Id. at 3.
In the plea agreement, Mr. Robinson further stipulated that (1) his sentence would "be determined under the United States Sentencing Guidelines;" (2) he waived "any right to have the facts that determine his offense level . . . be alleged in an indictment and found by a jury beyond a reasonable doubt;" and (3) he waived "all constitutional challenges to the United States Sentencing Guidelines." Id. at 5.
During the plea hearing, the district court informed Mr. Robinson that, by pleading guilty, he was giving up his rights to a jury under the Sixth Amendment and consenting to "judicial facts [sic] finding in all respects, both as guilt or innocence and as to sentencing." Rec. vol. I, doc. 30, at 5 (Hr'g on Change of Plea, dated Sept. 24, 2004). The district court specifically directed Mr. Robinson's attention to the waivers of constitutional and appellate rights, and Mr. Robinson stated that he understood the waivers and consulted with his attorney about them. Id. at 13-14. The court also informed Mr. Robinson that the maximum statutory penalty for his offense was ten years' imprisonment and/or a $250,000 fine. Id. at 9-10.
After reviewing the terms of the plea agreement with Mr. Robinson, the court accepted his plea and stated:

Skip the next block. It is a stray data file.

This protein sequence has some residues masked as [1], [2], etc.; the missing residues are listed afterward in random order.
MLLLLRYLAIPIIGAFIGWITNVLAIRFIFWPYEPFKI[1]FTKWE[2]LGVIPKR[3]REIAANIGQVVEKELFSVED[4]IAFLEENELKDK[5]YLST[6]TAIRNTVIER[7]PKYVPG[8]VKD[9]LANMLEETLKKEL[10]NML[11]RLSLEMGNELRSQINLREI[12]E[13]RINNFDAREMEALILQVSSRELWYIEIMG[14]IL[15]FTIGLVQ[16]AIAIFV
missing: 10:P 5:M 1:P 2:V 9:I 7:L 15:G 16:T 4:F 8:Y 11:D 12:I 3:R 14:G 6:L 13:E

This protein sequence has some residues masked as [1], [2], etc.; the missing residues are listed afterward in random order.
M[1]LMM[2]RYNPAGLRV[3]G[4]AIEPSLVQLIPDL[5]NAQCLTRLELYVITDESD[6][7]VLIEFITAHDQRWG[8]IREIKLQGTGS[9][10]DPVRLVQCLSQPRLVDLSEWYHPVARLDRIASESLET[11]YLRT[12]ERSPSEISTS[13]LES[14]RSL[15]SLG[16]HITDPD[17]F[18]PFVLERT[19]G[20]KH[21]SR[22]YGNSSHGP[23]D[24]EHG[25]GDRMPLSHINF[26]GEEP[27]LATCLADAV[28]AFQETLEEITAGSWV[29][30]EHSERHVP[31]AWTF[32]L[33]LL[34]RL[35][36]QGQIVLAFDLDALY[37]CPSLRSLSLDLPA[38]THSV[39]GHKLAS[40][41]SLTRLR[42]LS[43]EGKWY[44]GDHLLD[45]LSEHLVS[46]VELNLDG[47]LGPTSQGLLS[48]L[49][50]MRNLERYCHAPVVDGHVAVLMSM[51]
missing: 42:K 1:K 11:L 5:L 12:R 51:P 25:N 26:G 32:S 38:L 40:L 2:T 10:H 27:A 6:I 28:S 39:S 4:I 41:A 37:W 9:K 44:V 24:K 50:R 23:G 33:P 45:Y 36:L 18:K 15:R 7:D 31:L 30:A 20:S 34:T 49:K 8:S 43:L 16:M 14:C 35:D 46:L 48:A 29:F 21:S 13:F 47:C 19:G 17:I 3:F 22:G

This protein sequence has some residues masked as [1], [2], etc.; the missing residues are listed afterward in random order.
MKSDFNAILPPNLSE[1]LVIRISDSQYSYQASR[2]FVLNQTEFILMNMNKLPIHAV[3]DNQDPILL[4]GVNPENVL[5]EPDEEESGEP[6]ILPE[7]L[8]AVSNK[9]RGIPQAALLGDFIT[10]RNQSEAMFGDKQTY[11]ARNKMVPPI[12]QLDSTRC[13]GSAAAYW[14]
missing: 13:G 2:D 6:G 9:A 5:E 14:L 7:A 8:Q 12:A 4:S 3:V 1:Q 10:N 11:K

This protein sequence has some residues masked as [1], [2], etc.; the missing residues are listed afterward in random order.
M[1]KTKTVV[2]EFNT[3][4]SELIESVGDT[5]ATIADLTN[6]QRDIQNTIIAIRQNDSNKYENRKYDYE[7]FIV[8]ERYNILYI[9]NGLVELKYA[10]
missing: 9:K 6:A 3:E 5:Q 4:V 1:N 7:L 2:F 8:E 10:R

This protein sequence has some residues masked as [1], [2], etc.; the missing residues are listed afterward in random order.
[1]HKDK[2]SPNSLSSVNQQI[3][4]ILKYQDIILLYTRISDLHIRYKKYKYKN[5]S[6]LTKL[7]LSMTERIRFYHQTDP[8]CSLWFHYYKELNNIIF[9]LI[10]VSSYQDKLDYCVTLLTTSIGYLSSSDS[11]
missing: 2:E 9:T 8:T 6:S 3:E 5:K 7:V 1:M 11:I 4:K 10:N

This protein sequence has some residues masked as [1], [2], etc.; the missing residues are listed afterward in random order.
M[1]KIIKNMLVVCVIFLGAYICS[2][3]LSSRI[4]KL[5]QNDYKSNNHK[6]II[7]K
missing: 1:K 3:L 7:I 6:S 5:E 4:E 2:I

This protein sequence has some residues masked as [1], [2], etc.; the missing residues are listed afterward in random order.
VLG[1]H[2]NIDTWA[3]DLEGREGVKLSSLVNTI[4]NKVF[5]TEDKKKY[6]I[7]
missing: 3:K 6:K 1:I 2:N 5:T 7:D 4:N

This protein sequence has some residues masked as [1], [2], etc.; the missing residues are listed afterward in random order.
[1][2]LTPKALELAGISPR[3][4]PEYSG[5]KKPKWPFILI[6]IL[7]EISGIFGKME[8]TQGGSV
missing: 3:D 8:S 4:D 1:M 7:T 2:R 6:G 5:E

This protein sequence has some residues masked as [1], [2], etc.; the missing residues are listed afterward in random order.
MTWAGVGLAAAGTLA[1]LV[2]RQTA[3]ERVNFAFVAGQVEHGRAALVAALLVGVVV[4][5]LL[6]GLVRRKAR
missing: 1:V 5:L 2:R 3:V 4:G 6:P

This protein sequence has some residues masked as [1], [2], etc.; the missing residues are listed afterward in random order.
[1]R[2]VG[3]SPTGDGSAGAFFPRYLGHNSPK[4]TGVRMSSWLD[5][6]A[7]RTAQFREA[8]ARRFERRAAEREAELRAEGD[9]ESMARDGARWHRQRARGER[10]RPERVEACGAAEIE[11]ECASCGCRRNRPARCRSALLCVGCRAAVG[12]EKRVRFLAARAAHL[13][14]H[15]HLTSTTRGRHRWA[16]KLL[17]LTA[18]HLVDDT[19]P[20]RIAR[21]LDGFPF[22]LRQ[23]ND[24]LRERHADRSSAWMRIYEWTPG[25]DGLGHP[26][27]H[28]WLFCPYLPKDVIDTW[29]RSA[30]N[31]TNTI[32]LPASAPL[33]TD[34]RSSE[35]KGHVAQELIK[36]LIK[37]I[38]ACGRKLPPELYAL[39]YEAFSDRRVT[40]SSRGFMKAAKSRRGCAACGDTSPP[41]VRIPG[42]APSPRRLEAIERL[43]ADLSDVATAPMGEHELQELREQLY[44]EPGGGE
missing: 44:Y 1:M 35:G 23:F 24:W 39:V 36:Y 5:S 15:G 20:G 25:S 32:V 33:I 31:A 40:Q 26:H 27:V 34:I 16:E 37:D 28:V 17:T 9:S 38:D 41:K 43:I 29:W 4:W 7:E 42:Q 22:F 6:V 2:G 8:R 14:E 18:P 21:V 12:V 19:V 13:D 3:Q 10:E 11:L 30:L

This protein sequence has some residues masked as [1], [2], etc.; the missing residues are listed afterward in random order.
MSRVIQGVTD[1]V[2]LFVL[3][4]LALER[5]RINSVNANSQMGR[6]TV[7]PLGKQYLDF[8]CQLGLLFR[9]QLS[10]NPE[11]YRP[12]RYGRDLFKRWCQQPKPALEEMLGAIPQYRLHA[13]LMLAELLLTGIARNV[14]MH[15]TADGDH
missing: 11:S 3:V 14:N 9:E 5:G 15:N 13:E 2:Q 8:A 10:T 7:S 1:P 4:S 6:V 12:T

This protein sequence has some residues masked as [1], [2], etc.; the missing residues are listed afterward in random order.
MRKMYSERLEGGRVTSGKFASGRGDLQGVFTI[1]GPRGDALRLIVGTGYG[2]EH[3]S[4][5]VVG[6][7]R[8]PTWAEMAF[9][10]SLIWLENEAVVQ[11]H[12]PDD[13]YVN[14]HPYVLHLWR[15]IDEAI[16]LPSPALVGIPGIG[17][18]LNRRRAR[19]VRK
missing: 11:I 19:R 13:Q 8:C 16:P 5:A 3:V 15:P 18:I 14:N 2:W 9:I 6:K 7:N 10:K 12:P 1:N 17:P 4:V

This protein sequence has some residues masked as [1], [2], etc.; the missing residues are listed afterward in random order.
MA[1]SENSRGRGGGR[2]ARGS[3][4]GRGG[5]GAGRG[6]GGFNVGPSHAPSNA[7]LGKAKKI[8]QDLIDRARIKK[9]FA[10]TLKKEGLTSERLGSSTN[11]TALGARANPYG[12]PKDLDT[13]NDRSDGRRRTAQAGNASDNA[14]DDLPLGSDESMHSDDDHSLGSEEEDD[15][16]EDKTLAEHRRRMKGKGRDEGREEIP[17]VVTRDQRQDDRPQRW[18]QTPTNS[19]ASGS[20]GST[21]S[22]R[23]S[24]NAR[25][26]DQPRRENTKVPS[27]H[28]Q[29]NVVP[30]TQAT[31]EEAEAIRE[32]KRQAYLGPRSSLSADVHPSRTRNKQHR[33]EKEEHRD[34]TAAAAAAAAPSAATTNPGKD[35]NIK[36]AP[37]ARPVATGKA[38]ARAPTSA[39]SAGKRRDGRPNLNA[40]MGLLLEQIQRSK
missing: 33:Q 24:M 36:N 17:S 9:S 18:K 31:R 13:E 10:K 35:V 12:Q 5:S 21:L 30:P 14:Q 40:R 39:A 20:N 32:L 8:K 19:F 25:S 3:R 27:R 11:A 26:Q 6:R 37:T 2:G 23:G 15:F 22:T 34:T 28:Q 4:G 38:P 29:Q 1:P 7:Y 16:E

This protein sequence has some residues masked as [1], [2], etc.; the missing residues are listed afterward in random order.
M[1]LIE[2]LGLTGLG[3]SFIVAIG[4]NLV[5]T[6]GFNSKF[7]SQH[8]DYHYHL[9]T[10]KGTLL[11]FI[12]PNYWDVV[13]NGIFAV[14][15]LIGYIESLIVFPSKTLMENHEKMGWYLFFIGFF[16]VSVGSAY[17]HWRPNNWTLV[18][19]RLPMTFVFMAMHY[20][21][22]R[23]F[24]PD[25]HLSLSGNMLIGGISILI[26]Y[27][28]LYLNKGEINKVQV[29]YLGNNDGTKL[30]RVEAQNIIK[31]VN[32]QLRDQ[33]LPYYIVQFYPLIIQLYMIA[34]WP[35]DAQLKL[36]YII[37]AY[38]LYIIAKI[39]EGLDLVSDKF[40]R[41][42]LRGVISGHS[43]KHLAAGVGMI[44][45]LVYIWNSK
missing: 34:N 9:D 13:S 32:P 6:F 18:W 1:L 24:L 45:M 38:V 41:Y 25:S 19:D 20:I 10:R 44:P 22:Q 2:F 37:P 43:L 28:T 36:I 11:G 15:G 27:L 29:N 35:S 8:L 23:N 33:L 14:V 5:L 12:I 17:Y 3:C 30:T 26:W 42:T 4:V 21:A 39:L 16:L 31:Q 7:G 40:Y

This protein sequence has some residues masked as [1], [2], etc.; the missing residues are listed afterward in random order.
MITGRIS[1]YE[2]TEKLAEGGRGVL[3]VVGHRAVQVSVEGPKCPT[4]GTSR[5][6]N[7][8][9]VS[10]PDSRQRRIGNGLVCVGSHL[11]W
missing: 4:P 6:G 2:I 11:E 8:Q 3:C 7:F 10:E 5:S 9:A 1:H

[B]ased upon your admissions, your sworn petition to enter a plea of guilty, your demeanor, your clear statements and responsive answers, the Court finds that there is a factual basis for your plea of guilty; further that your plea of guilty is made voluntarily and with a full understanding of the charges against you and with a full knowledge of the consequences of such plea of guilty. The Court therefore accepts your plea of guilty and finds that you are guilty as charged.
Id. at 17-18.
The pre-sentence report recommended an offense level of 26 and criminal history category III, with a sentencing range of 78 to 97 months' imprisonment. On February 18, 2005, the district court sentenced Mr. Robinson to 80 months' imprisonment, followed by three years' supervised release. As set forth in the plea agreement, the government dismissed the remaining eleven counts of the twelve-count indictment.
On appeal, Mr. Robinson contends the district court erred by sentencing him under a base offense level of 17 for "trafficking" materials depicting a minor engaged in sexually explicit conduct. See U.S.S.G. § 2G2.2.(1) Rather, Mr. Robinson argues that he should have been sentenced under a base offense level of 15 for "possession" of such materials. See U.S.S.G. § 2G2.4. He also argues that the district court erred when it (1) added one criminal history point for a deferred judgment later expunged from his record, and (2) added his prior conviction for actual physical control of a motor vehicle to his criminal history category's calculation.